District Overview Inventory List District Map

Old Post Road Historic District

LHD boundaries as described are approximate and subject to change. Consult the LHD Study Report on file with the relevant local district commission or municipal authority to verify district boundaries and whether a specific property, particularly one in proximity of a boundary line, is within the district. Also note that LHD boundaries may differ from those of State or National Register Districts.

Year of Establishment:
District Authority:
Fairfield Historic District Commission
Link to Commission or Municipal Website:
District Character:
Town Center

Buildings, Park

Architectural Style:

The district includes buildings from a variety of architectural styles that range from the limited number of pre-revolutionary houses which survived the burning of the town by the British to and including a Romanesque library built in 1890 and a variety of Victorian residences. [NR]

18th century, 19th century.

Fairfield was originally laid out in four Squares, 25-30 acres each. Five streets were laid out, two running northeast-southwest, and three running northwest-southeast all the way to the beach. Newton Square contained the parsonage land for the use of the minister; Frost Square was, for the Meeting House, the Court House, the School House, and a third square, Burr Square was for a military or public park with a place for a burying ground, the fourth square contained land for the founder of the town, Roger Ludlowe. The Old Post Road historic district includes portions of these original four Squares. The Town Hall and the Town Green are the focal point of the original Four Squares.The first town house was built in 1720 and destroyed in 1779 by the British. It was rebuilt in 1794. At this time it had a five-bay front with central doorway topped by a hipped roof and a cupola. About 1870 the building was remodeled in the Second Empire style and in 1936 it was restored to its 1794 appearance which is recorded in a woodcut of that period. Since its restoration, hip roofed one-story wings have been added on either side to provide additional space. (see photograph) [NR]

Architecture, Education, Military, Political: The Old Post Road Historic District is significant because it is an impressive and aesthetically pleasing totality, and it is also significant from an historical point of view because it was the focal point of the first English settlement in the area and an important British target during the Revolutionary War. All of the buildings of the district taken together form a totality the richness of which eludes attempts at documentation, but which is comprised of the complex relationships of open and closed spaces and the counterpoint within and between differing architectural styles. After the conclusion of the Pequot war in 1637, Roger Ludlowe and a small group of Englishmen purchased a large expanse of land from the Indians which consisted of present day Fairfield, Greens Farms, Redding, Weston, Easton and the western section of Bridgeport. At that time the area was called Uncowaye meaning "looking forward - a valley", and at the time of settlement had belonged to the Pequonnock Indians. The Four Squares area which comprises the major part of the historic district was laid out immediately after the purchase of lands, and the earliest development of the town of Fairfield took place there.During the Revolutionary War, Fairfield became a British target in part because it was the center of whaleboat warfare along the sound. [NR]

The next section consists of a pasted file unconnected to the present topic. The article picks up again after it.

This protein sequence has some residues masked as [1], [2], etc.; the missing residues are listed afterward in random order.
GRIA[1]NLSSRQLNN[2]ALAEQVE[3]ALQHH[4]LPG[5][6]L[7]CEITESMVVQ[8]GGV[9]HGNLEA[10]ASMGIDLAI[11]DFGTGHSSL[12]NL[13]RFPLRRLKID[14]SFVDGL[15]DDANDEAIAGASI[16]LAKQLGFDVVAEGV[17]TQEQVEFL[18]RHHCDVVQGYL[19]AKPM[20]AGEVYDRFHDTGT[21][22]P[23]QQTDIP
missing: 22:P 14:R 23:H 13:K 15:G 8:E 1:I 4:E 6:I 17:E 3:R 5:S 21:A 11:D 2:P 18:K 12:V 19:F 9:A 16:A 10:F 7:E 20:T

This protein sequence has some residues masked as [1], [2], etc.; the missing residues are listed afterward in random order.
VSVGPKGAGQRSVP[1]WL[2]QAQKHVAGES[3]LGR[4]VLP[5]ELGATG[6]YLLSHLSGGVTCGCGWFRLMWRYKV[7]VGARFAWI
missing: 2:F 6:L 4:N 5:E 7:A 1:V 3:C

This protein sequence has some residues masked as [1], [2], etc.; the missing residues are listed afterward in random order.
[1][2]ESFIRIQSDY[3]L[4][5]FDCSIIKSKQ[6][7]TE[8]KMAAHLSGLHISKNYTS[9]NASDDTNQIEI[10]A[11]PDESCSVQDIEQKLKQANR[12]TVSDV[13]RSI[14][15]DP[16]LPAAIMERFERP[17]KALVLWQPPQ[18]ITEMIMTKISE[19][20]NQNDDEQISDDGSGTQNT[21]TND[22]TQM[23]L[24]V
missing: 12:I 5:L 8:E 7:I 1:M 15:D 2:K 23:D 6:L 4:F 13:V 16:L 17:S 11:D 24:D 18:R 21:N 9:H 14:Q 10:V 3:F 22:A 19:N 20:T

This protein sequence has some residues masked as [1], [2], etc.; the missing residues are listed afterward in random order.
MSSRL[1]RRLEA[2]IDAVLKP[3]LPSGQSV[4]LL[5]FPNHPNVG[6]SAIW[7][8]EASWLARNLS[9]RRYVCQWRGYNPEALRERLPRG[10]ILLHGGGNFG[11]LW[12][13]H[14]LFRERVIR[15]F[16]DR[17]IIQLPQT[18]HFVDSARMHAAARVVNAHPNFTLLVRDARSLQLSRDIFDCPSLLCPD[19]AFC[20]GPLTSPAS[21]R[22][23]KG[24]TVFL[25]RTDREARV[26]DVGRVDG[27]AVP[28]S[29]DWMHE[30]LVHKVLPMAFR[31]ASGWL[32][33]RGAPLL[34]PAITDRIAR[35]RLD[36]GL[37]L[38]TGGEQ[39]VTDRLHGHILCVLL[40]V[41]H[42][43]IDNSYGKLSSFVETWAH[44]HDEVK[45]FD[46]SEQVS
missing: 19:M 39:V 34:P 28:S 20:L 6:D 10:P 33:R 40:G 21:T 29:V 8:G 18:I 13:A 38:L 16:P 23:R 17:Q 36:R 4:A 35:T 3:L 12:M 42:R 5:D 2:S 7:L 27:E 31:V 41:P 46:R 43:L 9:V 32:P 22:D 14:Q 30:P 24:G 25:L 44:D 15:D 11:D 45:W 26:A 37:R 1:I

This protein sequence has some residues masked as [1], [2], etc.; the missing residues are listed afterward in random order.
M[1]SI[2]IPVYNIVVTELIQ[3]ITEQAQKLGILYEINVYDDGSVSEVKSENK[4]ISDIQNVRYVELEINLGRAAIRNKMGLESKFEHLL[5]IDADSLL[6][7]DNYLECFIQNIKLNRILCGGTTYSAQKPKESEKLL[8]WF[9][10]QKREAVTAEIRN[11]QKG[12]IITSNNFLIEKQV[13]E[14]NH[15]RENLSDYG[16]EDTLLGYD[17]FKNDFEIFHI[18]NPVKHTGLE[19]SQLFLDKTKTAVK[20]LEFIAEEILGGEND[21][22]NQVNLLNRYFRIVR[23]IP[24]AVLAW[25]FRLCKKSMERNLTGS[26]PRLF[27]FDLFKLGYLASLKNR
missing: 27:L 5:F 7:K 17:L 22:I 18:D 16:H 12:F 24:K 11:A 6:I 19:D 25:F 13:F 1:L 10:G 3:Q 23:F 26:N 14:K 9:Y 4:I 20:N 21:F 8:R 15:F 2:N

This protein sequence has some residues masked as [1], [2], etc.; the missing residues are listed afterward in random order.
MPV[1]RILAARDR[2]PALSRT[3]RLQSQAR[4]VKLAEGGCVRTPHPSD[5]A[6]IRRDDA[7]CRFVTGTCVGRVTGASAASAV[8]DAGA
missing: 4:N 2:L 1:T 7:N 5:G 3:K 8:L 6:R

[1] District information retrieved from the town website http://www.fairfieldct.org/.
[2]Final report, Historic District Study Committee, Fairfield, 1963, Reprinted 1969, Fairfield Museum and History Center, Fairfield.
[3] Assessors information retrieved from the website www.visionappraisal.com.
[NR] Constance Luyster, Fairfield Historic District, National Register Nomination Number- 71000897 NRIS, National Park Service, 1971 - http://pdfhost.focus.nps.gov/docs/NRHP/Text/71000897.pdf; http://pdfhost.focus.nps.gov/docs/NRHP/Photos/71000897.pdf.

The list of the properties and the parcel IDs has been obtained from the final report, Historic District Study Committee, Fairfield, 1963, Reprinted 1969, Fairfield Museum and History Center, Fairfield. [2] The district also includes at least eight other properties for which only the owner name and contact address has been provided in the report, without the street address nor the parcel IDs.

Date of Compilation:
Manjusha Patnaik, CT Trust for Historic Preservation